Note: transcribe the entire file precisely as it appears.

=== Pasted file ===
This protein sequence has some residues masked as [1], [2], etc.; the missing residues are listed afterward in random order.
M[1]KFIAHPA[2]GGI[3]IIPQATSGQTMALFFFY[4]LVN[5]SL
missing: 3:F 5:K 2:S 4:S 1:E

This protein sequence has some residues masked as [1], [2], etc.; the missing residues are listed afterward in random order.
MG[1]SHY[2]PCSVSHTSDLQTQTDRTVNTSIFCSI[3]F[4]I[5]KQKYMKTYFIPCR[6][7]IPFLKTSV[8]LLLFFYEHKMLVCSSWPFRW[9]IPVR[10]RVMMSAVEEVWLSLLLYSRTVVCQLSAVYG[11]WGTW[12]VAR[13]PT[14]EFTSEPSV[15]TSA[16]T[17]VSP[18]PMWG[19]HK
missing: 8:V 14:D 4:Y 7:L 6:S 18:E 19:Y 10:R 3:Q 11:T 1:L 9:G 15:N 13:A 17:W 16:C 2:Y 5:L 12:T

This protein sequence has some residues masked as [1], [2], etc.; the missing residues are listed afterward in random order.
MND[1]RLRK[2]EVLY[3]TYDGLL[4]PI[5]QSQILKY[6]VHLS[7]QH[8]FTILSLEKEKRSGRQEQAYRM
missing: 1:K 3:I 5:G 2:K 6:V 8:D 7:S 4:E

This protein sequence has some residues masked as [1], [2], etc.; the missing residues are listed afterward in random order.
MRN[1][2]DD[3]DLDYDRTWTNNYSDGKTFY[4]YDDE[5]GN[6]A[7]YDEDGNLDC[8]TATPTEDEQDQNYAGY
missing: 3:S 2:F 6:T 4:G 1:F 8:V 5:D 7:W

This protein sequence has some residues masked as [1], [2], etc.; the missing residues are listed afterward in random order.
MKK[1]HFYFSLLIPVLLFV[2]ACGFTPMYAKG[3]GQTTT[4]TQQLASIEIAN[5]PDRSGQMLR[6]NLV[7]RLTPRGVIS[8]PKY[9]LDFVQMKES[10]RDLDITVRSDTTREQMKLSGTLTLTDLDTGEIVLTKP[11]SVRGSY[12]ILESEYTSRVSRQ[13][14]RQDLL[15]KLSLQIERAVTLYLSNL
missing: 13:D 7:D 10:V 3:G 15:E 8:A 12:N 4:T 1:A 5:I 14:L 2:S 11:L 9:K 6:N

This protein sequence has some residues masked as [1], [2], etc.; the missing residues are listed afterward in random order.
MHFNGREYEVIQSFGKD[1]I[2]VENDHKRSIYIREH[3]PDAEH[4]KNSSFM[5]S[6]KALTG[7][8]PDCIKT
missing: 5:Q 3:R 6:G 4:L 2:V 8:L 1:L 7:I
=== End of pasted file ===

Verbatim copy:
This protein sequence has some residues masked as [1], [2], etc.; the missing residues are listed afterward in random order.
M[1]KFIAHPA[2]GGI[3]IIPQATSGQTMALFFFY[4]LVN[5]SL
missing: 3:F 5:K 2:S 4:S 1:E

This protein sequence has some residues masked as [1], [2], etc.; the missing residues are listed afterward in random order.
MG[1]SHY[2]PCSVSHTSDLQTQTDRTVNTSIFCSI[3]F[4]I[5]KQKYMKTYFIPCR[6][7]IPFLKTSV[8]LLLFFYEHKMLVCSSWPFRW[9]IPVR[10]RVMMSAVEEVWLSLLLYSRTVVCQLSAVYG[11]WGTW[12]VAR[13]PT[14]EFTSEPSV[15]TSA[16]T[17]VSP[18]PMWG[19]HK
missing: 8:V 14:D 4:Y 7:L 6:S 18:E 19:Y 10:R 3:Q 11:T 1:L 9:G 15:N 13:A 17:W 16:C 2:Y 5:L 12:T

This protein sequence has some residues masked as [1], [2], etc.; the missing residues are listed afterward in random order.
MND[1]RLRK[2]EVLY[3]TYDGLL[4]PI[5]QSQILKY[6]VHLS[7]QH[8]FTILSLEKEKRSGRQEQAYRM
missing: 1:K 3:I 5:G 2:K 6:V 8:D 7:S 4:E

This protein sequence has some residues masked as [1], [2], etc.; the missing residues are listed afterward in random order.
MRN[1][2]DD[3]DLDYDRTWTNNYSDGKTFY[4]YDDE[5]GN[6]A[7]YDEDGNLDC[8]TATPTEDEQDQNYAGY
missing: 3:S 2:F 6:T 4:G 1:F 8:V 5:D 7:W

This protein sequence has some residues masked as [1], [2], etc.; the missing residues are listed afterward in random order.
MKK[1]HFYFSLLIPVLLFV[2]ACGFTPMYAKG[3]GQTTT[4]TQQLASIEIAN[5]PDRSGQMLR[6]NLV[7]RLTPRGVIS[8]PKY[9]LDFVQMKES[10]RDLDITVRSDTTREQMKLSGTLTLTDLDTGEIVLTKP[11]SVRGSY[12]ILESEYTSRVSRQ[13][14]RQDLL[15]KLSLQIERAVTLYLSNL
missing: 13:D 7:D 10:V 3:G 15:E 8:A 12:N 4:T 1:A 5:I 14:L 2:S 11:L 9:K 6:N

This protein sequence has some residues masked as [1], [2], etc.; the missing residues are listed afterward in random order.
MHFNGREYEVIQSFGKD[1]I[2]VENDHKRSIYIREH[3]PDAEH[4]KNSSFM[5]S[6]KALTG[7][8]PDCIKT
missing: 5:Q 3:R 6:G 4:L 2:V 8:L 1:L 7:I